The more than one million undergraduate students heading to Canadian universities this fall will benefit from innovative
approaches to teaching and learning, including more opportunities for experiential learning. After graduation, they’ll enjoy
higher earnings and better employment outcomes than those without degrees.
Canada’s universities develop globally aware graduates with the internationally competitive skills suited to the jobs of today and tomorrow, while fostering globally connected research and scholarship. Results from a new survey by Universities Canada highlight how universities across the country are highly engaged in and committed to internationalization – and where there is room for improvement.
Canada’s universities are committed to working with all parliamentarians to build a more prosperous, innovative and competitive nation. We do this through research that drives economic growth and addresses pressing social problems, and education that provides students with the advanced skills needed to thrive in a dynamic, global job market.
Budget 2014 included important investments in research and innovation, as well as support for internships. The Finance Committee is to be commended for its role in promoting them.
The university community’s recommendations for Budget 2015 focus in three areas: enhanced funding for research and innovation; an opportunities strategy for young Canadians; and initiatives to attract more Aboriginal Canadians to postsecondary education. Together, these recommendations contribute to three themes outlined in the Committee’s request for submissions.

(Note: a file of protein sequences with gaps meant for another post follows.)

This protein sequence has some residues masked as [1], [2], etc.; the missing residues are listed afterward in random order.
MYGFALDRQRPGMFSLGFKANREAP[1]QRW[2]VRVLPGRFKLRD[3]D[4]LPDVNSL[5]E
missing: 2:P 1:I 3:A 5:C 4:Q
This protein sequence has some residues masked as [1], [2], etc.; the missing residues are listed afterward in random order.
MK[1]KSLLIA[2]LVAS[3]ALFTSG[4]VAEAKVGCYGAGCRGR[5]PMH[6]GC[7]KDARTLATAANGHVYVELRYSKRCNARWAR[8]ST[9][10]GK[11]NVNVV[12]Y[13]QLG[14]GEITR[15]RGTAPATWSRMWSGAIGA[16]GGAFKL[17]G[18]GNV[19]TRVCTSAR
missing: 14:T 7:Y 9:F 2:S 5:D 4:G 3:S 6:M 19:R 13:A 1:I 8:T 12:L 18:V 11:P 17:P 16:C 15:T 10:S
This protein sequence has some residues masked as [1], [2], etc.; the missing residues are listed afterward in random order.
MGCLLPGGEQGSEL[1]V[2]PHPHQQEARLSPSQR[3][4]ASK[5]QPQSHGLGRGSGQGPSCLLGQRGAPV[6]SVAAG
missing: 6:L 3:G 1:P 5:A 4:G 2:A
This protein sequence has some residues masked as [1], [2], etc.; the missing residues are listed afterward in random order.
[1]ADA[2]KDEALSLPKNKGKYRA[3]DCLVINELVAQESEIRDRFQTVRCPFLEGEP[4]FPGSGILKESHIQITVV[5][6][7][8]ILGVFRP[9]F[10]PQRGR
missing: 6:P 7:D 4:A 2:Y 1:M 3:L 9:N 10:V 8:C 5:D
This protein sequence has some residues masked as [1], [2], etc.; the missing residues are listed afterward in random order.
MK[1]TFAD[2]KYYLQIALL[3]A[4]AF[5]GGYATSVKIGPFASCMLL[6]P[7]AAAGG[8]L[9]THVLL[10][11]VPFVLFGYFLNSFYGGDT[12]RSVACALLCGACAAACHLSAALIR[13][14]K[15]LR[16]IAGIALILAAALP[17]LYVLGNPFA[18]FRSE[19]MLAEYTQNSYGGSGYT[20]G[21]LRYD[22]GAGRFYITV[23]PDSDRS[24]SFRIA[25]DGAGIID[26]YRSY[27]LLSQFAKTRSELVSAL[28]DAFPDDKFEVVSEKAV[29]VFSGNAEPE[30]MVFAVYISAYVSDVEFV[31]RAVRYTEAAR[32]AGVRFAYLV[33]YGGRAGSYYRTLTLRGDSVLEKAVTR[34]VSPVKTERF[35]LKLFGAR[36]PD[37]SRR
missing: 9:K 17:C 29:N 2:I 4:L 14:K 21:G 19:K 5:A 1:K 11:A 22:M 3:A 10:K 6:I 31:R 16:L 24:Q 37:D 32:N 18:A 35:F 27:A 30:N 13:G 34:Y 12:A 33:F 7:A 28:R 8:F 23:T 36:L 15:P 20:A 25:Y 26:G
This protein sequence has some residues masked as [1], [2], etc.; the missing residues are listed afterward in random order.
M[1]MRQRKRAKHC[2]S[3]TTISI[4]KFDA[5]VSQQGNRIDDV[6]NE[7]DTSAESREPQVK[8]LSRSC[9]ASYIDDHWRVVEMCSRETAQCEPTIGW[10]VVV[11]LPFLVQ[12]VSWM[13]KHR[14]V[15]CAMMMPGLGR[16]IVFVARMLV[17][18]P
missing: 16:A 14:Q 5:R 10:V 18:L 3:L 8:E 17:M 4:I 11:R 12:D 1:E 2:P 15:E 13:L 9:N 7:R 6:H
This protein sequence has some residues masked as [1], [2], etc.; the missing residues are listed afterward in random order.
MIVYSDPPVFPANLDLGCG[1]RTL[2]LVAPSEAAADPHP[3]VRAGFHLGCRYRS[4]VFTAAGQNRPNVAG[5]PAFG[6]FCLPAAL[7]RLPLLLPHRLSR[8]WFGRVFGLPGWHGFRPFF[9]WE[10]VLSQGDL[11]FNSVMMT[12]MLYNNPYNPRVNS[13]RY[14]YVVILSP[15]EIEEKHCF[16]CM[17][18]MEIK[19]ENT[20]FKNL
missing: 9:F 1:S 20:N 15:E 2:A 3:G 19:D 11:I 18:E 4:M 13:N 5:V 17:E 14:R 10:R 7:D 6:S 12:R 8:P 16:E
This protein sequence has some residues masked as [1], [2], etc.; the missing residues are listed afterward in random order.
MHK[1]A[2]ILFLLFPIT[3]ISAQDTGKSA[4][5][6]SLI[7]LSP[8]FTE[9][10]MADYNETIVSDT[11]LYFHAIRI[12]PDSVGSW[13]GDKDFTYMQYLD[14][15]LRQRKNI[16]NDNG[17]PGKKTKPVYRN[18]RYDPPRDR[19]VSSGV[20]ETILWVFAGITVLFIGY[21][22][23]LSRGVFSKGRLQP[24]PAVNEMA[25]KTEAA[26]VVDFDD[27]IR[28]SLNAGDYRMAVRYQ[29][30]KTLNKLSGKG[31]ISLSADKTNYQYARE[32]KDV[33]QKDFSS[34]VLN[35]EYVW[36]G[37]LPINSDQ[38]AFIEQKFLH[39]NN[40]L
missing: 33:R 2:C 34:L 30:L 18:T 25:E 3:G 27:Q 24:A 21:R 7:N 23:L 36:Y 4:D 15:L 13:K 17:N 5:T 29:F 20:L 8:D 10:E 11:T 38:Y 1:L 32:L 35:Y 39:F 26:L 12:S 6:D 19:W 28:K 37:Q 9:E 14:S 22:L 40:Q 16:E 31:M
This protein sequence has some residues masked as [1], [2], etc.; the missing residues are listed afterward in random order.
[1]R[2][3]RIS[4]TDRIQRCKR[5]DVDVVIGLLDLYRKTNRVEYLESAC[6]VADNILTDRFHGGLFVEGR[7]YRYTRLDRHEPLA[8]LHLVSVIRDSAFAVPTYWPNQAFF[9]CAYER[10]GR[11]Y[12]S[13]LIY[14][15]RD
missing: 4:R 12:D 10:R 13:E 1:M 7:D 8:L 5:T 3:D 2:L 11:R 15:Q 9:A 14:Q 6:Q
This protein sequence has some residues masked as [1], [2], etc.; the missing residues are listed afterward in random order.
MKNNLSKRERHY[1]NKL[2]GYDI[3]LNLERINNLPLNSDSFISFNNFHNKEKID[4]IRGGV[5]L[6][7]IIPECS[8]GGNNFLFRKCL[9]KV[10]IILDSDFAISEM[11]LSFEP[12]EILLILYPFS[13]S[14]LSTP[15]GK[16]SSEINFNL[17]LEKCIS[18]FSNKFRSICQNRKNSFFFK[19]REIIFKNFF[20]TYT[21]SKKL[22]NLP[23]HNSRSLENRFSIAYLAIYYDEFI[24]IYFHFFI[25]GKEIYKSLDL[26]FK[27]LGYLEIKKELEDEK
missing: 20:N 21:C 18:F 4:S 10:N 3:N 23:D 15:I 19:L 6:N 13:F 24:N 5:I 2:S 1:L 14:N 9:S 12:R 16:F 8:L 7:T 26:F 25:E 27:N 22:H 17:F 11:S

Before they set foot on campus, most had already undergone a significant process of researching university choices, course options and the potential for employment after graduation.
They are already anticipating the benefits – skills gained, a good job and a rewarding career. They are on the right track. Evidence shows high employment and strong incomes for university graduates. The investment pays off. The myth of the underemployed graduate is just that – a myth. Jobs for the university- educated in any discipline are growing across
Canada. In Alberta, for instance, 56 percent of net new jobs since 2008 have been for university graduates. That’s almost double the result for college grads and triple the result for tradespeople.
From tracking the use of crack cocaine in Brazil to examining the effects of air pollution on children in Mexico to exploring
the impact of mining operations on local economies, the most recent phase of the Canada-Latin America and the Caribbean
Research Exchange Grants (LACREG) program supported more than 30 international research projects in a wide range of
disciplines and countries.